Most formidable Civil War Naval cannon?

major bill

Colonel
Forum Host
Joined
Aug 25, 2012
Messages
15,186
#1
A few huge Naval cannons were made during the Civil War. Not all these saw use in action. So what was the most formidable Civil War Naval cannon?

Perhaps one would need to judge performance against ships and against forts. Was much use made of the 15 inch guns against forts?
 

(Membership has it privileges! To remove this ad: Register NOW!)

major bill

Colonel
Forum Host
Joined
Aug 25, 2012
Messages
15,186
#2
Not sure how these would compare to the World War One British 18 inch naval gun or Japanese 18 inch naval gun of World War Two. These were true monsters.
 

Carronade

1st Lieutenant
Joined
Aug 4, 2011
Messages
4,362
Location
Pennsylvania
#3
A few huge Naval cannons were made during the Civil War. Not all these saw use in action. So what was the most formidable Civil War Naval cannon?

Perhaps one would need to judge performance against ships and against forts. Was much use made of the 15 inch guns against forts?
The higher velocity rifles proved more effective against fortifications, such as the relatively small number of James and Parrott rifles which defeated Fort Pulaski. On the naval side, the captured CSS/USS Tennessee with her rifled armament was used to bombard Fort Morgan at Mobile Bay.
 

Carronade

1st Lieutenant
Joined
Aug 4, 2011
Messages
4,362
Location
Pennsylvania
#4
Not sure how these would compare to the World War One British 18 inch naval gun or Japanese 18 inch naval gun of World War Two. These were true monsters.
The 20th century guns were much larger, mainly due to their greater length, 40 and 45 calibers, caliber meaning length of barrel as a multiple of bore diameter. For comparison Dahlgren smoothbores were about 15 caliber and rifles about 20.
Edited.
 

Mark F. Jenkins

Colonel
Member of the Year
Joined
Mar 31, 2012
Messages
12,832
Location
Central Ohio
#5
The lessons-learned (or perhaps, should-have-been-learned) of the war indicated that "good against a ship" was one thing, and "good against a land target" was another. Since a ship can be potentially crippled or sunk by a single well-placed shot, the big guns had a relative advantage... a fort or land target does not generally have that characteristic, and therefore a higher volume of smaller projectiles was more effective.

I don't know about "most formidable," but, overall, the most effective naval guns appear to have been the IX- and XI- inch Dahlgrens and the mid-range Parrott rifles on the Union side, and the IX-inch Dahlgren and the Brooke rifles on the Confederate side. The impressive-appearing XV-inch Dahlgrens had a woefully slow rate of fire (Dahlgren himself preferred a XIII-inch as an upper limit, but he was directed to make the XVs).
 
Joined
Feb 18, 2013
Messages
6,359
Location
Hoover, Alabama
#6
The lessons-learned (or perhaps, should-have-been-learned) of the war indicated that "good against a ship" was one thing, and "good against a land target" was another. Since a ship can be potentially crippled or sunk by a single well-placed shot, the big guns had a relative advantage... a fort or land target does not generally have that characteristic, and therefore a higher volume of smaller projectiles was more effective.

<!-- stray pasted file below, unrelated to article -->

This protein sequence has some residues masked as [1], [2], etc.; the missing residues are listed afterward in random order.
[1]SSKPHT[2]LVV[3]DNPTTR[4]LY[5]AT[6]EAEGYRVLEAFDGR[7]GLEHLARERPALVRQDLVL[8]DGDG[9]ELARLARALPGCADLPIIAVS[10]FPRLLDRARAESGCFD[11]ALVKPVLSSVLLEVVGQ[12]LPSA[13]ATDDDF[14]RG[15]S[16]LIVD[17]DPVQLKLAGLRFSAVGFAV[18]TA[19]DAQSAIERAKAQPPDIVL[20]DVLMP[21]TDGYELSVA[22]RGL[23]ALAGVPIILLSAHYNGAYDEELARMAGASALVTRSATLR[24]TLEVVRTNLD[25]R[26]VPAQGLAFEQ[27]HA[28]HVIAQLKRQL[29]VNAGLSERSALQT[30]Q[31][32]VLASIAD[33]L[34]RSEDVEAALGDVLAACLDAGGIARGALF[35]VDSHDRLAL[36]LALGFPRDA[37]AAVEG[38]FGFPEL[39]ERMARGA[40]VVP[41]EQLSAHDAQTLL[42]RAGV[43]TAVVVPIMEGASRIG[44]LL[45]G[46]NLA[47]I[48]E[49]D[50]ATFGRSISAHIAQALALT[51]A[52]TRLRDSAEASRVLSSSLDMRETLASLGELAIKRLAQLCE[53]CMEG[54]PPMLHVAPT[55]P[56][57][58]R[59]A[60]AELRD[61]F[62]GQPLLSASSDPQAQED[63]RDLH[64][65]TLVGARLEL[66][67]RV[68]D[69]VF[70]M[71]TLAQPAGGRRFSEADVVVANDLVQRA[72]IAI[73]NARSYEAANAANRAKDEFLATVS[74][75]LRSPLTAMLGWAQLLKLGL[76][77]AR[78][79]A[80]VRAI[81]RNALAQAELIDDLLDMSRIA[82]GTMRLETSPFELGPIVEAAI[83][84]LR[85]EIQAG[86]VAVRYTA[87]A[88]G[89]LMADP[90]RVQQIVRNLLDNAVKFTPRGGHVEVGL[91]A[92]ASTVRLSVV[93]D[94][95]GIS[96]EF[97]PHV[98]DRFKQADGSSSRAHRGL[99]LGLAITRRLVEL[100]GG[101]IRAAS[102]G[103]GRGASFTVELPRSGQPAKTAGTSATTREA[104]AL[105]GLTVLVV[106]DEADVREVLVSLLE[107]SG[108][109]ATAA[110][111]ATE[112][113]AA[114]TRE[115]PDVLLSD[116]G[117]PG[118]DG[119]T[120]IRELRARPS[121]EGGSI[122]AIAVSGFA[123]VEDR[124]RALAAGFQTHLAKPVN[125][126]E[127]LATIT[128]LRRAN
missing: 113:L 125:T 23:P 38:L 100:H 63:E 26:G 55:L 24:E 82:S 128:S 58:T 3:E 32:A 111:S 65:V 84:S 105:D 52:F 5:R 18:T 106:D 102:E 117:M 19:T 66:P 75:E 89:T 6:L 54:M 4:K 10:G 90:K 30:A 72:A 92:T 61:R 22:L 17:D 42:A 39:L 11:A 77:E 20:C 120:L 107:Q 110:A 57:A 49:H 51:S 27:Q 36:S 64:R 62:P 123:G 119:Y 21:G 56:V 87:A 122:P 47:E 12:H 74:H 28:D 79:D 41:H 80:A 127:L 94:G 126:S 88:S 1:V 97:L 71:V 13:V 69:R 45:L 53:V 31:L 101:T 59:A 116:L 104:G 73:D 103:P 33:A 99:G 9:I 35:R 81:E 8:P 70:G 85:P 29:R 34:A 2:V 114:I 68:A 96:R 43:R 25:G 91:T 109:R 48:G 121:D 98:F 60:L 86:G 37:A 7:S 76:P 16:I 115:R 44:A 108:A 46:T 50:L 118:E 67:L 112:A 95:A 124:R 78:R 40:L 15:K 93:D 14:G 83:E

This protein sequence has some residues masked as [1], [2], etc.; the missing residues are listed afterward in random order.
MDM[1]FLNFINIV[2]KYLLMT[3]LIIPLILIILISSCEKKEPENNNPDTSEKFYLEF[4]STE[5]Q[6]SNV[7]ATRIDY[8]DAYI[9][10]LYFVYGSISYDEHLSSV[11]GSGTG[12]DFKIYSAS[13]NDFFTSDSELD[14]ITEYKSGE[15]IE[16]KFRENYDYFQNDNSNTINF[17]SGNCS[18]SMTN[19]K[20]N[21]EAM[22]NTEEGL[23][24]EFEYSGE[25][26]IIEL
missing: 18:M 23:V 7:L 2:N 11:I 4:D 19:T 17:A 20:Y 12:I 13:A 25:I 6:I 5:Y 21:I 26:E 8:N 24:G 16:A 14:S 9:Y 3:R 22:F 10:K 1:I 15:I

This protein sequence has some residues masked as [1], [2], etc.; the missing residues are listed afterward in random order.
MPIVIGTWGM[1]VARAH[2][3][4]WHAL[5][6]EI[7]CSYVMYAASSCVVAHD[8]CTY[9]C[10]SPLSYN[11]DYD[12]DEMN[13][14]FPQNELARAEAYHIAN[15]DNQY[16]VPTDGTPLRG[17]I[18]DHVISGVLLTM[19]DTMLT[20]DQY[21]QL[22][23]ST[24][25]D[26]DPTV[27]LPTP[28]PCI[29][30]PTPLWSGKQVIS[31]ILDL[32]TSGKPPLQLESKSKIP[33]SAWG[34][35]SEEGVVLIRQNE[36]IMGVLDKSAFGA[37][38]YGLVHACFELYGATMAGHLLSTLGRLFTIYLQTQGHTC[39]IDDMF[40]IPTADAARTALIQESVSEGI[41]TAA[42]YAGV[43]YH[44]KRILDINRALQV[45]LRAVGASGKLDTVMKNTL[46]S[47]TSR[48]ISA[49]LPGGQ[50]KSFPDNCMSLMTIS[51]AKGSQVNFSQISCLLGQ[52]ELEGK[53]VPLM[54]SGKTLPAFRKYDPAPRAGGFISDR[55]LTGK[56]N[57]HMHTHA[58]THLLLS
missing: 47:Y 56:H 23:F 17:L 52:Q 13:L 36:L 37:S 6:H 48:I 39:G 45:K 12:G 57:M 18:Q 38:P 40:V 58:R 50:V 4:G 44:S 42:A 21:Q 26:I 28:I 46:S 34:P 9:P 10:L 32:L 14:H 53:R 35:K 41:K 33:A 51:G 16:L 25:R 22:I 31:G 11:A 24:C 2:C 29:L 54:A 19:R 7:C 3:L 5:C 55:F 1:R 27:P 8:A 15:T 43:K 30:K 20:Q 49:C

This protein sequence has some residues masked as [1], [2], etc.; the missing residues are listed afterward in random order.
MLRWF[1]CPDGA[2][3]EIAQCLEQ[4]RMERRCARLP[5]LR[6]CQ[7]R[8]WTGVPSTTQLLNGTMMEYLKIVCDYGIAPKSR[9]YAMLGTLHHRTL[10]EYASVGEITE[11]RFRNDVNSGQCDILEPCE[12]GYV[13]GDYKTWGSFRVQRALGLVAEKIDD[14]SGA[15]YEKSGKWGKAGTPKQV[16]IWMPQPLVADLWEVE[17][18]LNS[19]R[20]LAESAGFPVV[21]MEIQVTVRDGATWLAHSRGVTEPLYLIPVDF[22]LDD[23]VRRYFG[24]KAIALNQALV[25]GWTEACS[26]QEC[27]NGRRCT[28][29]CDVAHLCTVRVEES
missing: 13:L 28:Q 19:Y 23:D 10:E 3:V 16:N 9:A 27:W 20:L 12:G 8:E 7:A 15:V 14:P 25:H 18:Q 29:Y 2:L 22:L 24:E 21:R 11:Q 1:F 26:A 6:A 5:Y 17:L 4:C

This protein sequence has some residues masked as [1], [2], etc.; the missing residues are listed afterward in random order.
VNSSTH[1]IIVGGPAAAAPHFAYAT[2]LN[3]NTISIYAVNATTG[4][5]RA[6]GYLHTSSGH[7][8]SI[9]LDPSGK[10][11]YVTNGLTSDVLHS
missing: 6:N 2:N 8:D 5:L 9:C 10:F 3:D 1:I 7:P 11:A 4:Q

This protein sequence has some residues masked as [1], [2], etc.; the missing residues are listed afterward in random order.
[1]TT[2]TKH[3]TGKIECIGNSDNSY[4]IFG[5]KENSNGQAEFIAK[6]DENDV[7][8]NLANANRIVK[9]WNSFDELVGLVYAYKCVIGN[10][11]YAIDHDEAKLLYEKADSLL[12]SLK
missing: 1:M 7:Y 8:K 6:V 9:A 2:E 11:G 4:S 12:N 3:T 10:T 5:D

I don't know about "most formidable," but, overall, the most effective naval guns appear to have been the IX- and XI- inch Dahlgrens and the mid-range Parrott rifles on the Union side, and the IX-inch Dahlgren and the Brooke rifles on the Confederate side. The impressive-appearing XV-inch Dahlgrens had a woefully slow rate of fire (Dahlgren himself preferred a XIII-inch as an upper limit, but he was directed to make the XVs).
I have trouble imaging how difficult it was to load a 15" shot into a Dahlgren within a monitor's turret, I have trouble just moving one around to dust it off occasionally. And having seen a 20" Dahlgren, I have trouble visualizing a craft of that era that could have carried it.
 
Last edited:
Joined
Apr 4, 2017
Messages
7,909
Location
Denver, CO
#7
The naval mortars were effective psychological weapons. Because they could outrange any counter weapons, they could force a garrison into cover, and the garrison had no counter fire ability. That was an effective way to demoralize a garrison.
 

USS ALASKA

1st Lieutenant
Forum Host
Joined
Mar 16, 2016
Messages
3,990
#8
Inspiring fear or respect through being impressively large, powerful, intense, or capable.
‘a formidable opponent’

intimidating, forbidding, redoubtable, daunting, alarming, frightening, terrifying, petrifying, horrifying, chilling, disturbing, disquieting, dreadful, brooding, awesome, fearsome, ominous, foreboding, sinister, menacing, mean-looking, threatening, dangerous


https://en.oxforddictionaries.com/definition/formidable

Given the above definition, I imagine it would be any one that was pointed at you! :wink:

'Most Useful...' - that might narrow it down some...

Cheers,
USS ALASKA
 

jk225

Private
Joined
Mar 7, 2016
Messages
31
#9
CW wise, don't forget the Blakely guns. They were extremely good guns used by the CSN and the RN.
 

USS ALASKA

1st Lieutenant
Forum Host
Joined
Mar 16, 2016
Messages
3,990
#10
Sir, any USAF Weapons School Grad can give you the definitive answer on this...

"It depends."

I believe the answer is going to be mission and target set dependent, so relative to objectives proscribed by operational orders, the answer could vary from one to another.

I know, this doesn't help,
USS ALASKA
 
Last edited:



(Membership has it privileges! To remove this ad: Register NOW!)
Top